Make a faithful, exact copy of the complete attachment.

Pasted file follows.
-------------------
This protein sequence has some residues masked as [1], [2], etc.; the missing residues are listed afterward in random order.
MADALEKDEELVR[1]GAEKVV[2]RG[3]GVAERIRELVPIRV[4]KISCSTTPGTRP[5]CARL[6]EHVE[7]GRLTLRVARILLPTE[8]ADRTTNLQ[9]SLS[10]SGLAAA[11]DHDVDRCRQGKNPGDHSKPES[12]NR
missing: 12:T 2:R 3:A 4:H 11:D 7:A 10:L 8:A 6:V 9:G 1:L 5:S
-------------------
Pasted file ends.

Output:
This protein sequence has some residues masked as [1], [2], etc.; the missing residues are listed afterward in random order.
MADALEKDEELVR[1]GAEKVV[2]RG[3]GVAERIRELVPIRV[4]KISCSTTPGTRP[5]CARL[6]EHVE[7]GRLTLRVARILLPTE[8]ADRTTNLQ[9]SLS[10]SGLAAA[11]DHDVDRCRQGKNPGDHSKPES[12]NR
missing: 12:T 2:R 3:A 4:H 11:D 7:A 10:L 8:A 6:V 9:G 1:L 5:S